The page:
This supernova was ready for its close-up — times four!
Researchers have spotted an extremely rare phenomenon in the sky: A galaxy was positioned perfectly to give Earth a peek at a distant supernova, magnified 50 times. The alignment also split the supernova's light into four little images, and because of the particular type of supernova, researchers can use the differences among those four images to learn more about the expansion of the universe.
The blooming apparition of the supernova caught Ariel Goobar's eye while the scientist was involved in a sky survey with the Palomar Observatory in California, he told Space.com in an email; the survey had been running for a few years looking for lights that came and went in the sky, called transient phenomena. [See more images of the quadrupled supernova explosion]
"What caught my immediate attention on this one is that it was way too bright considering its distance to us — it shone 50 times more intensely than it should, had there not been something amplifying the light," said Goobar, lead author of the new work and a researcher at Stockholm University.
Once Goobar determined that the brightness and apparent distance wasn't a measurement error, he realized it must be caused by a phenomenon called a gravitational lens, he said. In this kind of situation, instead of getting in the way, a galaxy in between the telescope and supernova can actually focused a sharper view of the faraway object. You can see a video overview of how gravitational lenses work here.
"The huge amplification of the supernova light requires a remarkable alignment of the lens in between the supernova and us — the odds are something like one in a hundred thousand!" Goobar said. [Supernova Photos: Amazing Views of Star Explosions]
After the discovery, researchers rushed to turn other telescopes toward the supernova blast, as the glow might last for only a matter of weeks. The director of the Hubble Space Telescope offered discretionary observation time that had been set aside, reserved for unexpected discoveries, and the Very Large Telescope in Chile offered similar resources. Astronomers at the Keck Observatory in Hawaii offered some of their assigned observing time to the project, as well, Goobar said.
The supernova happens to be a type of star explosion called 1A, which shines at a consistent brightness and can be used to judge distances across the universe. Because the supernova was of this type, researchers could calculate that the light traveled 4.3 billion years to reach the telescopes. Along the way, the light got a boost from a galaxy positioned between Earth and the supernova.
Objects' gravity warps space-time according to Einstein's general theory of relativity, and the more massive the object, the greater the warping effect. Like curved lenses made of glass bend the light that passes through them, this galaxy's gravitational pull bent the light of the supernova as it passed by. And the galaxy happened to be perfectly aligned to focus four different streams of the supernova's light into Earth's view. It is the first time such a "standard candle" type 1A supernova has been split into multiple images by a gravitational lens, Goobar said.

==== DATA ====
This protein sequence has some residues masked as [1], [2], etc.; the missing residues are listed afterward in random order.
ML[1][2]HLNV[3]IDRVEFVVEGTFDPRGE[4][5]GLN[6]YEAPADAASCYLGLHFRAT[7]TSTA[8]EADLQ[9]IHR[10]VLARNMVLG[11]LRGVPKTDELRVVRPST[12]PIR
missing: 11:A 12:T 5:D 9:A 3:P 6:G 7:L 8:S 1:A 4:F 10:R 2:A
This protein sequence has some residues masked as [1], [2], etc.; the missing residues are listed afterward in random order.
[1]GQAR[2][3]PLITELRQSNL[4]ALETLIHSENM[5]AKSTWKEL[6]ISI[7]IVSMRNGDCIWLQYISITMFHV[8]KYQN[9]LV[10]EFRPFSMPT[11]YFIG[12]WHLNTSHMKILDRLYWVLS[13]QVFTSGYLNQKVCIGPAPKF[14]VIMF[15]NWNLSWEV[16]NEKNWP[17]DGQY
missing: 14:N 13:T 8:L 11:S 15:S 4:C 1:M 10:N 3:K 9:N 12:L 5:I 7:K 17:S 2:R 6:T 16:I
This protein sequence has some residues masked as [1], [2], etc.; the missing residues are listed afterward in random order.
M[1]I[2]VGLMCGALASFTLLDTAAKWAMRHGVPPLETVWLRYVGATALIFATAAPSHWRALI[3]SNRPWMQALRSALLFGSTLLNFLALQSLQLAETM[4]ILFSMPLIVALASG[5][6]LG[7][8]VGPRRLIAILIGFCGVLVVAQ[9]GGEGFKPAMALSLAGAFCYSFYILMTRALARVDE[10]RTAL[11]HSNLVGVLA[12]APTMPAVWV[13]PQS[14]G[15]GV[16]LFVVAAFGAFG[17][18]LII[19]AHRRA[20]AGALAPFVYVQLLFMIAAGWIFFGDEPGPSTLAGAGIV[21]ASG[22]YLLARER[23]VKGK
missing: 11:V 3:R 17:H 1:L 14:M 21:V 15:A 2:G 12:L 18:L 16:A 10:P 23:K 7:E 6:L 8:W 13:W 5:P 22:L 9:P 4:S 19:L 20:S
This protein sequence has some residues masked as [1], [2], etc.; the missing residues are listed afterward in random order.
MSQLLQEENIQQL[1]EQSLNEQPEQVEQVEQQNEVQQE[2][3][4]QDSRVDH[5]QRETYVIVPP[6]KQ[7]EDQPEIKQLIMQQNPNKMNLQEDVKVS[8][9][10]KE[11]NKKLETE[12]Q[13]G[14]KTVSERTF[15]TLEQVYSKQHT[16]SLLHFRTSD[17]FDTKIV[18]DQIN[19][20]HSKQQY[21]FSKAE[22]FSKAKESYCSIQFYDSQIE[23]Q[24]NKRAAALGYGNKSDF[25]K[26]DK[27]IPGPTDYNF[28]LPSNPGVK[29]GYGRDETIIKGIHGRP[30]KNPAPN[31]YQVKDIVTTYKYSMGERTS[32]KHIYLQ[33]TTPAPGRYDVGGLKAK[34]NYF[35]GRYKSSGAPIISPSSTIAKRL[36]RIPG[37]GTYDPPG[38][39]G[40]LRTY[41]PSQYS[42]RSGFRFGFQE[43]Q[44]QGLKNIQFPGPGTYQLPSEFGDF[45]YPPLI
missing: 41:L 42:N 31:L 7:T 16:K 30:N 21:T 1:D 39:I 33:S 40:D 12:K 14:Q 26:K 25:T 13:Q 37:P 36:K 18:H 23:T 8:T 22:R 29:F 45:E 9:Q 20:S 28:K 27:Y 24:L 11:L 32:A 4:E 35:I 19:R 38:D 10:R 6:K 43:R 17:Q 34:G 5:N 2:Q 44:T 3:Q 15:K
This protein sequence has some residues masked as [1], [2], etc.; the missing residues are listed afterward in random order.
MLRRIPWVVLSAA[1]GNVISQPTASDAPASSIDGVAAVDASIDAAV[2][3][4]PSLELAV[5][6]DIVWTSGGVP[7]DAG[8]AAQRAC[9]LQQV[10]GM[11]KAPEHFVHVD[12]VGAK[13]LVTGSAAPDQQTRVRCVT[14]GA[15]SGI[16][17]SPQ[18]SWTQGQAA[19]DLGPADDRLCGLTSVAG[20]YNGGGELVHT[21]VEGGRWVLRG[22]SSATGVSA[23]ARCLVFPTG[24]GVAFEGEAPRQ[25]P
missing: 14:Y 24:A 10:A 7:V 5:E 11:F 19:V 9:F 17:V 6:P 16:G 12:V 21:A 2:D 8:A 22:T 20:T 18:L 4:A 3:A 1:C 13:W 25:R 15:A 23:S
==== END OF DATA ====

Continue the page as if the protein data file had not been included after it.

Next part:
In fact, that alignment is about 1000 times less likely than one that would provide a mere 5 times magnification, Goobar said — so why have they seen this arrangement rather than a less extreme one?
"It is like a perfect bullseye, being much more difficult than anywhere further from the center of the target," Goobar said.
The arrangement raises questions about whether there's some reason such an intense amplification is more likely than thought, and the structures within the galaxy, like black holes or a dense network of stars, that enhance the lens effect. It also provides a rare opportunity to learn more about the way lenses bend light and the way space-time might have been warped along the paths those light beams traveled, Goobar said.
"Since the various images follow different paths, there is no reason for them to reach us at the same time," Goobar said. Because the type of supernova and the light it gives off is so well-understood, "we can then compare the light curves for the four images and try to estimate the time difference between them, which encodes information on the scale of the universe.
"This information is very precious since it can be used to measure the expansion rate of the universe, i.e. the Hubble Constant," Goobar added. "As we are about to upgrade the surveying capability at Palomar and make it 10 times more efficient, we are very hopeful that we will be finding new, similar systems in the coming years, which bodes well for the prospects of improving the measurement of the expansion rate of the universe."
The new work was detailed today (April 20) in the journal Science.
Email Sarah Lewin at firstname.lastname@example.org or follow her @SarahExplains. Follow us @Spacedotcom, Facebook and Google+. Original article on Space.com.